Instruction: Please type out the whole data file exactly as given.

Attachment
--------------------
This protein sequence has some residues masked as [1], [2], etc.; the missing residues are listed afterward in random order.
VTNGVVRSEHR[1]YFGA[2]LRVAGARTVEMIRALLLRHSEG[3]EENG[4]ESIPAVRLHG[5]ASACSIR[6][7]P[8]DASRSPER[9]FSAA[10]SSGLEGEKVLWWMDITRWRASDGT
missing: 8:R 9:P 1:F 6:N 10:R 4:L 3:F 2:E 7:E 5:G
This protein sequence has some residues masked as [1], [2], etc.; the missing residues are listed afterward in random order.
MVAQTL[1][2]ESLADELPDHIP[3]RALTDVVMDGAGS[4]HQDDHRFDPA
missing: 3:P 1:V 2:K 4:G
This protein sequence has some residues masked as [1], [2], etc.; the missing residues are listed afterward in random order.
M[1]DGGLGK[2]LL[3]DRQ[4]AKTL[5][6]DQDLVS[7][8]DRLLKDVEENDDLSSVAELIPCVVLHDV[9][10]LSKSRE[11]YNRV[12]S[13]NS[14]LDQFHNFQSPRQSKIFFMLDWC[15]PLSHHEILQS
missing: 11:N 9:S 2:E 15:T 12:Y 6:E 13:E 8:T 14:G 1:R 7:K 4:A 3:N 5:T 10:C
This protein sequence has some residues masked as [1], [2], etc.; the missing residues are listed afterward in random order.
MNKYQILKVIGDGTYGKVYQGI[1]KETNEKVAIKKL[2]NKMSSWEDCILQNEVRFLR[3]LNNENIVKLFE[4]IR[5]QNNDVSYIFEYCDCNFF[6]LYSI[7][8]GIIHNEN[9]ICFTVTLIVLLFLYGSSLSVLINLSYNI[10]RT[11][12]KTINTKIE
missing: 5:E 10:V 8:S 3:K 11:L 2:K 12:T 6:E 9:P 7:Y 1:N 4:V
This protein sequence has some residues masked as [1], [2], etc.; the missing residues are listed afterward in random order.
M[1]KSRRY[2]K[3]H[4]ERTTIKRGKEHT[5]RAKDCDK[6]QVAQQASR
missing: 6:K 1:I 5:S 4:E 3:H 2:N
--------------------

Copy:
This protein sequence has some residues masked as [1], [2], etc.; the missing residues are listed afterward in random order.
VTNGVVRSEHR[1]YFGA[2]LRVAGARTVEMIRALLLRHSEG[3]EENG[4]ESIPAVRLHG[5]ASACSIR[6][7]P[8]DASRSPER[9]FSAA[10]SSGLEGEKVLWWMDITRWRASDGT
missing: 8:R 9:P 1:F 6:N 10:R 4:L 3:F 2:E 7:E 5:G
This protein sequence has some residues masked as [1], [2], etc.; the missing residues are listed afterward in random order.
MVAQTL[1][2]ESLADELPDHIP[3]RALTDVVMDGAGS[4]HQDDHRFDPA
missing: 3:P 1:V 2:K 4:G
This protein sequence has some residues masked as [1], [2], etc.; the missing residues are listed afterward in random order.
M[1]DGGLGK[2]LL[3]DRQ[4]AKTL[5][6]DQDLVS[7][8]DRLLKDVEENDDLSSVAELIPCVVLHDV[9][10]LSKSRE[11]YNRV[12]S[13]NS[14]LDQFHNFQSPRQSKIFFMLDWC[15]PLSHHEILQS
missing: 11:N 9:S 2:E 15:T 12:Y 6:E 13:E 8:T 14:G 1:R 7:K 4:A 3:N 5:T 10:C
This protein sequence has some residues masked as [1], [2], etc.; the missing residues are listed afterward in random order.
MNKYQILKVIGDGTYGKVYQGI[1]KETNEKVAIKKL[2]NKMSSWEDCILQNEVRFLR[3]LNNENIVKLFE[4]IR[5]QNNDVSYIFEYCDCNFF[6]LYSI[7][8]GIIHNEN[9]ICFTVTLIVLLFLYGSSLSVLINLSYNI[10]RT[11][12]KTINTKIE
missing: 5:E 10:V 8:S 3:K 11:L 2:K 12:T 6:E 9:P 7:Y 1:N 4:V
This protein sequence has some residues masked as [1], [2], etc.; the missing residues are listed afterward in random order.
M[1]KSRRY[2]K[3]H[4]ERTTIKRGKEHT[5]RAKDCDK[6]QVAQQASR
missing: 6:K 1:I 5:S 4:E 3:H 2:N